Stories Told

Even a mediocre plan will work if everybody follows it

I have been astonished in my life by how few problems are truly unsolvable. I have also noticed that, most of the time, when a problem ends up not being solved it is for one of two reasons: people deny the problem, or they won’t work together on the solution.

I make software for a living. We have a saying in software development: There are two things you don’t want to know how are made – sausage and software.

There are any number of ways to make software. All of them involve programming, of course; it’s the core activity. But there are other jobs to perform, and the bigger the software being developed, the more people you need to perform them. It becomes necessary to organize the people and form work processes. The ways to do that range from loose and chaotic to structured but flexible to ponderous and formal. They all have their strengths and weaknesses; they all can work. I’ve made software in all of these situations.

Scenes from US 50One of my past employers sequestered its programmers in a room to hack code together as fast as they could. When they were done, a couple people would play with the product for a week or two in hopes of finding some bugs, which the programmers might or might not fix. Then we shipped it to five customers, who upon installing it invariably found that it failed spectacularly. When we fixed all the problems they found, we chose five more customers. We repeated this process until the software stopped failing, and then announced to the rest of our customers that it was ready.

At the other end of the scale, another past employer had such a heavy software development process that following it felt like slipping into a straitjacket. There were reams of documentation to write and keep with layers of approval at each step. I worked on a team that tested the software to make sure it did what it was designed to do. We had to take a screen shot of every test step, print it, and put it in a folder. At the end of a project, we had boxes and boxes and boxes of printouts, hundreds of pounds worth, that we would send to an offsite storage facility. This was in case our only customer, which happened to be the U.S. government, wanted to audit us.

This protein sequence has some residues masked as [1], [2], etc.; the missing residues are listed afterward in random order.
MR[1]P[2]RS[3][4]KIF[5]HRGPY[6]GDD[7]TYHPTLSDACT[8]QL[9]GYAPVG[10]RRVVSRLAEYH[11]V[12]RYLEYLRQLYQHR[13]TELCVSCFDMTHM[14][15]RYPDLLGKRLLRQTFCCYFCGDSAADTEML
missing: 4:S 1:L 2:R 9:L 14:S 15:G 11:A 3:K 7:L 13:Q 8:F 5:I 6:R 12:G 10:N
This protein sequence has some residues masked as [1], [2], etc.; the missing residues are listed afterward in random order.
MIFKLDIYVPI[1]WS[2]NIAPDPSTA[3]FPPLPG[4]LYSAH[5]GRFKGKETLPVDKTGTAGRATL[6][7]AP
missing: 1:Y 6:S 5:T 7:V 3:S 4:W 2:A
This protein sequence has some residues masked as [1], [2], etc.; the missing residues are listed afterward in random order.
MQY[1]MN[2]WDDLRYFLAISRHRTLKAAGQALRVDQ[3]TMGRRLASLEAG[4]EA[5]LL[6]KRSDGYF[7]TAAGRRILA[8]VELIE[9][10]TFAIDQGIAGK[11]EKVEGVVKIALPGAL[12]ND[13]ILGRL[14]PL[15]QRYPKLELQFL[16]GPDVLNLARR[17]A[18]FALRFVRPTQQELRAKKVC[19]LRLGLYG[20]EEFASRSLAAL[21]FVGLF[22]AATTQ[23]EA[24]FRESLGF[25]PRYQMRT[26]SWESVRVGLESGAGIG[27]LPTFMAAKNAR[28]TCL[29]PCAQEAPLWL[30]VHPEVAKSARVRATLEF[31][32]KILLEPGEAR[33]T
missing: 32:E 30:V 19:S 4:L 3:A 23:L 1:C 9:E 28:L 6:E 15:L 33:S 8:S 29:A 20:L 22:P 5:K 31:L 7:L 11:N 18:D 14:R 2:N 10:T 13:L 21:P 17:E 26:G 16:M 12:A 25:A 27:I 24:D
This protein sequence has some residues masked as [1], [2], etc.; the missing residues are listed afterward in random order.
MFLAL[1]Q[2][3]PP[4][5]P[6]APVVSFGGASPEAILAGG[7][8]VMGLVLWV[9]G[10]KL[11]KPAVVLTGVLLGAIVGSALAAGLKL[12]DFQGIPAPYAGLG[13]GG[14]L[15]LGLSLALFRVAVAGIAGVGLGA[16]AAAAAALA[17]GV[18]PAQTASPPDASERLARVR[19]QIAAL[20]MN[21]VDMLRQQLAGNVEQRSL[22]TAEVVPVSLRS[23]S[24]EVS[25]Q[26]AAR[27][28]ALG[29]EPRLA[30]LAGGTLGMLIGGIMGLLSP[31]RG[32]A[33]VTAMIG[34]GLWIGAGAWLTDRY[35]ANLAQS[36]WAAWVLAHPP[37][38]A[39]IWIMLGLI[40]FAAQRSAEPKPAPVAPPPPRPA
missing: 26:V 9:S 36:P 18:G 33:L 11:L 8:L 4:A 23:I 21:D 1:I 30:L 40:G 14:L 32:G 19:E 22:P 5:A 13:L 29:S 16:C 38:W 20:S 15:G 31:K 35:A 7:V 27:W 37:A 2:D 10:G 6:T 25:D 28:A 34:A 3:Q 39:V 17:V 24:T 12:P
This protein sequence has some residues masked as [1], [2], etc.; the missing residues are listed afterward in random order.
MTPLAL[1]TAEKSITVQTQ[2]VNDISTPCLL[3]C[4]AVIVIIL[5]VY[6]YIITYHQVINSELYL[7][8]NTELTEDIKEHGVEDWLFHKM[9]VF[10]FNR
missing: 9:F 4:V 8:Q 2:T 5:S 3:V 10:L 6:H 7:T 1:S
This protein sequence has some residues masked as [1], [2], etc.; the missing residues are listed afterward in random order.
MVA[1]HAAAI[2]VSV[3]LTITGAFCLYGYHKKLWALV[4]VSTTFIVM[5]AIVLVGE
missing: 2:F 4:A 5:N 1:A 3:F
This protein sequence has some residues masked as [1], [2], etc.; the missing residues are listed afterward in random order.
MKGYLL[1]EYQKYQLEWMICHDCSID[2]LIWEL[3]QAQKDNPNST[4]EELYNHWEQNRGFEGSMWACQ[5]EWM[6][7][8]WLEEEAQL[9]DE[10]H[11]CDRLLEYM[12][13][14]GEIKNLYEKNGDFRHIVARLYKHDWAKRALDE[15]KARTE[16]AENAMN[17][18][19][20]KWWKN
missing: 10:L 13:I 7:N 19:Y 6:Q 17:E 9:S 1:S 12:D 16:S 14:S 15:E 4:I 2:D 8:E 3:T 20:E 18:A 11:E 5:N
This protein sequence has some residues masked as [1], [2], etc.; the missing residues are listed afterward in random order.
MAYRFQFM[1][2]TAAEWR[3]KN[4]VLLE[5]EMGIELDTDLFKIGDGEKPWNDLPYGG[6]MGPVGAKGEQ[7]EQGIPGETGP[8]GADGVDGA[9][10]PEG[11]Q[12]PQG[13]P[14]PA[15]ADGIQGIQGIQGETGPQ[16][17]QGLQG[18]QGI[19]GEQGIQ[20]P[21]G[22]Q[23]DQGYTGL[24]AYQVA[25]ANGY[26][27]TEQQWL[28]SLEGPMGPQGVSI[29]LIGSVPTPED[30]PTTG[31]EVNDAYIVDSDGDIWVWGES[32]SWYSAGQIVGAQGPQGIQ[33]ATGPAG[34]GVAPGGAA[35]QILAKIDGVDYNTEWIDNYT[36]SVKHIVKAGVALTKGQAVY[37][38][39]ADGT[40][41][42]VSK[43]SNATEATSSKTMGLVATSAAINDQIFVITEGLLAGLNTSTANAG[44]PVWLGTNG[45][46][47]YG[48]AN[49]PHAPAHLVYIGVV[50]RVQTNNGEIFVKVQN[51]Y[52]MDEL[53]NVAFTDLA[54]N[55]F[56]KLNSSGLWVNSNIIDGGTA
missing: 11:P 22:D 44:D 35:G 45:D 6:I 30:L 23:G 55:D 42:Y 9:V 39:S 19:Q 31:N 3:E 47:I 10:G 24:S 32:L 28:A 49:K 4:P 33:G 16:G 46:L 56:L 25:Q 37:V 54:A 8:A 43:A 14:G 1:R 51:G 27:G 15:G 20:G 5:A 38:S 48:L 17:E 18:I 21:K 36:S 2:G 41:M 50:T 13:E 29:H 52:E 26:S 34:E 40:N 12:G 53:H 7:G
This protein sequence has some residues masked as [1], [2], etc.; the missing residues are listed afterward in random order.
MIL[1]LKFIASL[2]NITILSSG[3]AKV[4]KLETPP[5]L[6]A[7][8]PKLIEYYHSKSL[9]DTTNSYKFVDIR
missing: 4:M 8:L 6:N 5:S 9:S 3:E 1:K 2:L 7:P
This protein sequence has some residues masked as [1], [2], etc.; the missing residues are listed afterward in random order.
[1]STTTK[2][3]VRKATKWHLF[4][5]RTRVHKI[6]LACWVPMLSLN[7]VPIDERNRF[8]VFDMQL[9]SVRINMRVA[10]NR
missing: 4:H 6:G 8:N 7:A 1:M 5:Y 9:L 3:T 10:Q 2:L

Both companies are still in business.

Brick segment of old US 40/NRA third past employer carefully hired smart people and trusted them to know what to do. Because they hired well, this worked for a long time. But as the company grew, this approach became more and more difficult to manage. Product quality became a problem. A big part of the software was an accounting package, and in one fateful release the general ledger simply would not balance. This affected every customer, and to make a long story short, it took the company almost a year to fix it. Several customers quit us.

Too often it takes great pain to drive important change. This pain made us face that we needed more structure to deliver successfully. So we hired a consultant to guide us toward a better software development process. He showed us a way with just enough checks and balances that we could have greater confidence in our work without being too bogged down. We also hired a consultant to help the management team (of which I was a part) work more collaboratively. She taught us how to lead the company through this transition.

It worked. In the very first product release under the new process, quality problems fell off dramatically and we delivered on time for the first time anybody could remember.

The more important hire was the second consultant. The new methodology was good, but it wasn’t magic, and it might not have worked for us if we had not done a good job helping the team through the changes. You see, a few people didn’t understand why the old way couldn’t still work and still others thought our new process wasn’t going far enough. Our task was to overcome the resistance and get everybody singing from the same sheet of music, and it was the hardest thing we did. But we pulled it off.

It’s a rare organization that faces its failings and works to change. It’s a rarer organization still that drives change collaboratively.

The company with the ponderous process
fired me.
 I’m so glad. Read that story.

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10 thoughts on “Even a mediocre plan will work if everybody follows it

  1. ryoko861 says: